The Gospel also frees us, interestingly enough, from finding the perfect interpretation of what scripture says about sex. Having the right reading of scripture on sex doesn’t improve our standing before God nor does having the wrong reading jeopardize our justification.
In fighting over who has the righteous position, left and right, I worry our positions about sexuality have become the very sort of self-righteous works of the Law that prompted the Protestant movement exactly 500 years ago. And let’s be clear, all those stipulations in scripture about sex- they’re the Law: Do this…don’t do this.
The Law, which the Apostle Paul says, was given by God as a placeholder for Jesus Christ, who is the End of the Law.
The point of the Law, for St. Paul, is to convict of us our sin, making us realize how far we ALL fall short such that we throw ourselves on God’s mercy in Christ.
I don’t get the sense that’s how the Law functions for us in these sexuality debates. Instead the Law functions for us to do the pointing out of how far the other has fallen short.
You’ve fallen short of traditional biblical teaching.
You’ve fallen short of being open and affirming and inclusive.
You’ve fallen short.
I care about scripture and tradition, sure.
But I care more about the Gospel.
And the Gospel, as Jesus says, is good news. It’s for sinners and scoundrels and phonies not saints. It’s for those who are sick and know their need not for the show-offs with their claptrap about holy living.
I care more about the Gospel.
I care more about ordinary sin-sick people, gay and straight, knowing that God loves them so much as to get down from his throne, throw off his robe, put on skin, and come down to rescue us on a cursed tree. I care more about them knowing the only access they require to this eternal get of jail free card is not their pretense of ‘righteousness’ but their trust in Christ’s perfect righteousness. More than the ‘right’ position on sex, I care more about people knowing that God gave himself for them in spite of them; therefore, God literally doesn’t give a @#$ about the content or the character of your lives.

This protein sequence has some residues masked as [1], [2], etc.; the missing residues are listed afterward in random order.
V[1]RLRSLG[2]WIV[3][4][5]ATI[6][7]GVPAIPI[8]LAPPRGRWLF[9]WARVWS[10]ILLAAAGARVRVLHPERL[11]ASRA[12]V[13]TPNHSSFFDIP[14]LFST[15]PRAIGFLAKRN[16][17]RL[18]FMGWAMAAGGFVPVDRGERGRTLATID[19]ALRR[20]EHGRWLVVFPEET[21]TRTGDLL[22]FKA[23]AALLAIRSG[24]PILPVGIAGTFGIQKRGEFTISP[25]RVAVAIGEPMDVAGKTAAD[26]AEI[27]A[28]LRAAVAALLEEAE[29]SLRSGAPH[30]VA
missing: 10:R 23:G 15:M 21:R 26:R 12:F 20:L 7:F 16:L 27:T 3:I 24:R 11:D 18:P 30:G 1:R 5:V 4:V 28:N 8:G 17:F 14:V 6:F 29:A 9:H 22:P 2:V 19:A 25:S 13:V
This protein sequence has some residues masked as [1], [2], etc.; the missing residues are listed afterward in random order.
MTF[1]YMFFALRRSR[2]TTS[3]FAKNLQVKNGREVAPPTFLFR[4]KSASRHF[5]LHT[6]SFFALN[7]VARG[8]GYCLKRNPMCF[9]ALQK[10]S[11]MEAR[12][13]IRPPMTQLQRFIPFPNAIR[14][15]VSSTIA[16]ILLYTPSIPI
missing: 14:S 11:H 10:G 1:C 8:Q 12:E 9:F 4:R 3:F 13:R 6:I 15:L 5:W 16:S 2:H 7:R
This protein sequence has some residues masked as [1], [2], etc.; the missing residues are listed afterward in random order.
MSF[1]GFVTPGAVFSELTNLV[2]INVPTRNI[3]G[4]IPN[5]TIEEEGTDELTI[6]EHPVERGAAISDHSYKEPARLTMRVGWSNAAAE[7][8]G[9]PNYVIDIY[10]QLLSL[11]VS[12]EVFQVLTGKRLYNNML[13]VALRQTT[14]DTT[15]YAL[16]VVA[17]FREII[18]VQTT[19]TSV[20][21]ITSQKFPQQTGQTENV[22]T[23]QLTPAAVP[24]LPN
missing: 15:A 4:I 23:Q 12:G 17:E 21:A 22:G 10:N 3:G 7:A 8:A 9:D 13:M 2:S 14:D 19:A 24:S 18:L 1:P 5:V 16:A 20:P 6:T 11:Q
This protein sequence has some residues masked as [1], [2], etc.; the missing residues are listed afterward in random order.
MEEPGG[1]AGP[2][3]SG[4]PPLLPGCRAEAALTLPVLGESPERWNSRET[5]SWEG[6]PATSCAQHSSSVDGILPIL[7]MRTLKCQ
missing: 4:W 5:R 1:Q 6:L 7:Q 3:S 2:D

God’s grace, as Robert Capon said, isn’t cheap. It isn’t even expensive. It’s free.
I fear our fighting over sexuality conveys that God’s grace isn’t costly.
Paid in the hard-to-obtain currency of your right-believing and your-interpreting and your holy-living.
But here’s the thing about holiness-
Holiness, as Martin Luther said, doesn’t become a reality in you until you’re more passionate about the grace of God in Jesus Christ than you are about your own holiness.
The former is to love God for what he has done for you.
The latter is to take God’s name in vain in order to love yourself for what you do.
Luther said we prove our depravity as fallen creatures not by our sin but by our propensity to fill Christ’s empty tomb with well-intentioned obligations, to add to the Gospel that we are made right with God by grace alone in Christ alone through trust- not the uprightness of our sexuality or interpretation of scripture- alone.